Brands that utilize the marketing concept spend time getting to know their customer’s likes and dislikes. They understand what problems keep their customers awake at night and develop products and services to solve those issues.

    This is the approach you’ll see small businesses take. While they can’t compete on scale or price with more prominent brands, they can, through a deep understanding of their customer, fill the gaps in the market and meet a niche demand.

    You’ll often see this approach with freelancers building small, agile businesses online. Spend time on LinkedIn and engage with content from copywriters, designers, coaches, and consultants, and you’ll see how they interact with their audience — often asking (and answering) questions in their chosen niche.

    Selling concept x marketing concept diagram

    They’ll then collate that data and develop a product to fill a demand in their market.

    A good example of this is those who offer LinkedIn coaching. They work with clients to help improve their LinkedIn profile so that they can bring in new business or land a new role.

    Often, these coaches will also have a digital ebook or course that distills their knowledge into an easily accessible and affordable package. They’ve developed these products as a result of demand from their customers.

    This approach is not limited to small companies or one-person businesses, though. Larger, more established brands also employ this tactic.

    Many SaaS brands interact with their customers through social media, where they maintain a development list populated by customers. This enables them to prioritize feature development put forward by their customer base.

    One such example is Infinity, a productivity tool that maintains a public roadmap where you can vote on which features you want to be developed next. You can also see what is in development and what has been publicly released and is now a full feature.

    5. The Societal Marketing

    The societal marketing concept takes the marketing concept further and is increasingly becoming the concept of choice when devising a marketing strategy. 

    This concept emphasizes focusing on meeting customers’ needs to solve their problems while ensuring no harm comes to them.

    You should also provide this solution as ethically as you can.

    Examples of brands and products that focus on this marketing concept include:

    • Herbivore and other beauty brands use organic ingredients and claim that their products are ethically produced and do not harm the environment
    • Reformation is a clothing brand that focuses on ethically made clothing produced without harm to nature.

    Which Concept of Marketing Is The Best?

    Well, it depends.

    The concept of marketing you choose depends on your business, your product or service, and your relationship with your customers.

    There are also several other factors to consider. We must approach some concepts, such as the production concept, cautiously.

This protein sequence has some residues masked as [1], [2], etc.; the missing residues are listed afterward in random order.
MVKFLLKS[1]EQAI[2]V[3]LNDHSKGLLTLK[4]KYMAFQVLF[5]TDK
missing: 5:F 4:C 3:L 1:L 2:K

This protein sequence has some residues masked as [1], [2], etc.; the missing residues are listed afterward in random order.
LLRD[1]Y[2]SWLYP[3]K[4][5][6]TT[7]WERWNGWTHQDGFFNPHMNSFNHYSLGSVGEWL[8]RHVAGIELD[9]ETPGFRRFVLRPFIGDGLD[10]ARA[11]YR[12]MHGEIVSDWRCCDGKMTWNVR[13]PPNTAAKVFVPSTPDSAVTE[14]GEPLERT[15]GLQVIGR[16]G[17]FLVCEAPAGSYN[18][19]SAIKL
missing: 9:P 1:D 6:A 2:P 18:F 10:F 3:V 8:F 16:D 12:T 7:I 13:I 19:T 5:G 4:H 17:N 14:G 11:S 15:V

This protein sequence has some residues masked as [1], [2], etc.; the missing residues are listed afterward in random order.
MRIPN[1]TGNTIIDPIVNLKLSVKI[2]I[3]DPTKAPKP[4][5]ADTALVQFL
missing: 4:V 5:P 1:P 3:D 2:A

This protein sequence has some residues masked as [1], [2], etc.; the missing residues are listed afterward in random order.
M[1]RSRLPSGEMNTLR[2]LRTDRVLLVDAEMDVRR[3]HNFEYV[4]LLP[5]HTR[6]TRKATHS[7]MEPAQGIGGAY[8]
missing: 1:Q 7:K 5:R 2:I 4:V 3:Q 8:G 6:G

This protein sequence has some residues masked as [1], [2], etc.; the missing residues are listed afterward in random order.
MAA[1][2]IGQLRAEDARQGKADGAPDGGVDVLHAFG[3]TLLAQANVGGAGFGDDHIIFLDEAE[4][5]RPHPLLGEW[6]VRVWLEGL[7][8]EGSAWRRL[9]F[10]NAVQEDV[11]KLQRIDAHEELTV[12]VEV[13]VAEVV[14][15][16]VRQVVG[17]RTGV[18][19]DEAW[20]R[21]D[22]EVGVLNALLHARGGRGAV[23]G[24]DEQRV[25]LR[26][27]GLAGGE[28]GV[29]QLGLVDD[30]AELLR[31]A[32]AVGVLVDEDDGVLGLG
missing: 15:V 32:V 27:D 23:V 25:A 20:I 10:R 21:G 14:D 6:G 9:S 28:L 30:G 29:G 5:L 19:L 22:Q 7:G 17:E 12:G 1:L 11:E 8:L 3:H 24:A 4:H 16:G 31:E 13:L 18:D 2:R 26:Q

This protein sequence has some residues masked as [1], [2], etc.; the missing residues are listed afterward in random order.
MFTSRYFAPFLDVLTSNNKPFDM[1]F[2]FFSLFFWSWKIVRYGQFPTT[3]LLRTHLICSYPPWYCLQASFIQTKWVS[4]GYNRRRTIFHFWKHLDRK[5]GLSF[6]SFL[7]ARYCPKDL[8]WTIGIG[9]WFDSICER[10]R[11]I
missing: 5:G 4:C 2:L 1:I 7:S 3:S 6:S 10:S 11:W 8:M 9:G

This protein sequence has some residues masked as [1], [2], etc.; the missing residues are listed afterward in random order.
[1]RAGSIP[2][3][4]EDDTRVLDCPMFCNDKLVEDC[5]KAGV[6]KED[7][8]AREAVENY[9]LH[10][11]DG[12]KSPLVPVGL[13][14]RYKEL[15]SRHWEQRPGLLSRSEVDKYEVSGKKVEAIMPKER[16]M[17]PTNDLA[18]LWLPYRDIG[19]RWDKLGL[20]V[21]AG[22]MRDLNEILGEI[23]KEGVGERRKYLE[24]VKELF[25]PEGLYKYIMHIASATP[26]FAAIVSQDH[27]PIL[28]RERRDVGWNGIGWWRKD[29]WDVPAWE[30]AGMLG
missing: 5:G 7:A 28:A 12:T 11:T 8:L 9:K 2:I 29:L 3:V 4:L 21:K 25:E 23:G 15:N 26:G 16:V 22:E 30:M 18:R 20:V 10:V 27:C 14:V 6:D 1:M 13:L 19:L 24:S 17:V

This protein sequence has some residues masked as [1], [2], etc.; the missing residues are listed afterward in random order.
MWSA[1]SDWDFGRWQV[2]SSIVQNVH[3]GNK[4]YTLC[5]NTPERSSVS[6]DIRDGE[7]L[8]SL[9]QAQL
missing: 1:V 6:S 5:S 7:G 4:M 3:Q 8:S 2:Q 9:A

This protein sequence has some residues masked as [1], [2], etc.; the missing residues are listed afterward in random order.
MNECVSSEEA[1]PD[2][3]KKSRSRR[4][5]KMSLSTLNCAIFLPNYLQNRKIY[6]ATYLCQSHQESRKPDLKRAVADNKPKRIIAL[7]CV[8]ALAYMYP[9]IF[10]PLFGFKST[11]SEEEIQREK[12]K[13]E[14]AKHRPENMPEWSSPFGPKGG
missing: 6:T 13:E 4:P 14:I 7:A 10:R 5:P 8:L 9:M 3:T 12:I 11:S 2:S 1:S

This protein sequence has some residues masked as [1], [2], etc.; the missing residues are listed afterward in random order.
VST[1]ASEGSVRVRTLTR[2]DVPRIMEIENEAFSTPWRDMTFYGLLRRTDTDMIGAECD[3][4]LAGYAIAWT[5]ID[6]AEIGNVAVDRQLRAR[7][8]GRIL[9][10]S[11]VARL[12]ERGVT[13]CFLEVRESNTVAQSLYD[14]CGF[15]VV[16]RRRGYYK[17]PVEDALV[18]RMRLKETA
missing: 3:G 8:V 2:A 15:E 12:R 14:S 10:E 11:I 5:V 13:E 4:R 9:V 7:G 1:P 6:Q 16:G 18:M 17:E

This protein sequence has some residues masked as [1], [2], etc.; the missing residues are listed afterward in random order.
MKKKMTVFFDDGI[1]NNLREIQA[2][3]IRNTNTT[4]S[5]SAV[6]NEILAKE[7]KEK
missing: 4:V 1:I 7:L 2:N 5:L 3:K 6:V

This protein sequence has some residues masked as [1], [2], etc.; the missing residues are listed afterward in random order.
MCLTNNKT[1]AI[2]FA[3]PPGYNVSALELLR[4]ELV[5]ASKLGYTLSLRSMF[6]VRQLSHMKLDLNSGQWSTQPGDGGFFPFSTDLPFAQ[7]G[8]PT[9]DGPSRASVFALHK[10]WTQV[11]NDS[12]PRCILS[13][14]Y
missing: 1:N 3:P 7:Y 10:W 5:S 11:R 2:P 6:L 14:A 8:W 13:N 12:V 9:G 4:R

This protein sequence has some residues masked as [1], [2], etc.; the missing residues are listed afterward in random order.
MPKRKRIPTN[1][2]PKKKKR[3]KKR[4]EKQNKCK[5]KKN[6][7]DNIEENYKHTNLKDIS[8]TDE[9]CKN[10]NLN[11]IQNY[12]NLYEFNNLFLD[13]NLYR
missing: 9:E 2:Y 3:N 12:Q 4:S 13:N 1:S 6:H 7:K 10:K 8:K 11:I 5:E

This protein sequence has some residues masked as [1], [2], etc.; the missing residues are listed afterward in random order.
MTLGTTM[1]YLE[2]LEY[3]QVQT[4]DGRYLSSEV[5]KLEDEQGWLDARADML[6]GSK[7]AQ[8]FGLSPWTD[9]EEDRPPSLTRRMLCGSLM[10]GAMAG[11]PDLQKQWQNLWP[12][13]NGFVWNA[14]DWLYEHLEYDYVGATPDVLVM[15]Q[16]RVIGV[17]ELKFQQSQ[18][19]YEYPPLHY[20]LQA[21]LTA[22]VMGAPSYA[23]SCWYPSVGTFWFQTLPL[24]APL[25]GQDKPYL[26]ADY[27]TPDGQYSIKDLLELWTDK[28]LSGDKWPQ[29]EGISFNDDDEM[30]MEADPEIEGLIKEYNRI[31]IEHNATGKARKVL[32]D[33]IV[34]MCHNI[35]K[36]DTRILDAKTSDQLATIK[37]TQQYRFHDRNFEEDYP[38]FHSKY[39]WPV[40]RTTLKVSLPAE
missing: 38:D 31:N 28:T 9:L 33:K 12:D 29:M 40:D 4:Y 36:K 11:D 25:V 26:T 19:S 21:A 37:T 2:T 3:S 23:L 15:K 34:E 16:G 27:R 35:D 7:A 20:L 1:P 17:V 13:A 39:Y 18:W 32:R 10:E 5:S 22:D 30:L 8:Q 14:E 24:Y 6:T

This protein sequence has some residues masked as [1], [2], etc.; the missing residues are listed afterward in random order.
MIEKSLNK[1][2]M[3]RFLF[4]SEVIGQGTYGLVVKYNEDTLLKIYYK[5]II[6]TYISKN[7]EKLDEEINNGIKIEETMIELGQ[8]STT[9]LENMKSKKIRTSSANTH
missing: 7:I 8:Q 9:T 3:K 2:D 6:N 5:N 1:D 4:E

Mass production has several issues. It’s usually environmentally destructive and may involve exploiting workers making the product. That is not to say this is the case for all mass-produced items, but it is a reality in numerous instances.

    Using this concept as the basis of any marketing effort assumes that consumers are primarily interested in easy access to your product and a low price.

    If you’re looking to build a long-term business, you should consider your customers’ needs. 

    In this day and age of mass consumption, you need to make sure your business practices are ethical. Also, your product is environmentally friendly, and you are addressing the genuine need of your customer.

    By incorporating the marketing and societal marketing concepts into your marketing strategy, you establish a solid foundation to foster the long-term growth of your business.

    Nail These Marketing Concepts to Engage Customer Attention

    To build a strong marketing campaign for your business, it’s essential to understand the five marketing concepts. If you don’t know what your customers need, your marketing efforts are unlikely to succeed.

    Trying to close a sale with a reluctant buyer will never end well, and you may see a higher rate of returns and refunds, which could negatively impact your business reputation.

    On the other hand, if you’re trying to sell a product with no demand or leads who aren’t ready to buy, you don’t have a viable business.

    To avoid these pitfalls, your marketing efforts should focus on targeting the right people, understanding the buyer journey, and offering customers products and services that solve their problems.

    Being trustworthy isn’t just the right thing to do, it also makes the most sense for your business.

    Ready to rock these marketing concepts and shift your buyers into overdrive?

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    Marketing Concepts FAQ

    What are the 5 concepts of marketing?

    The five concepts of marketing are the production concept, product concept, selling concept, marketing concept, and societal marketing concept. Each focuses on different aspects of marketing strategies and consumer relationships.

    What are the 7 core concepts of marketing?

    The seven core concepts of marketing include production, product, selling, marketing, societal marketing, relationship marketing, and holistic marketing. These concepts cover a broad spectrum of approaches to effectively reach and satisfy customers.

    Why is the marketing concept important?

    The marketing concept is important because it focuses on meeting the needs and wants of customers, ensuring customer satisfaction, and building long-term relationships. This approach helps businesses achieve their goals by aligning their strategies with consumer demand.

    There are 5 or 7 concepts of marketing?

    Both numbers are correct, depending on the context. Traditionally, there are five main marketing concepts, but modern marketing includes seven core concepts, adding relationship marketing and holistic marketing to the list.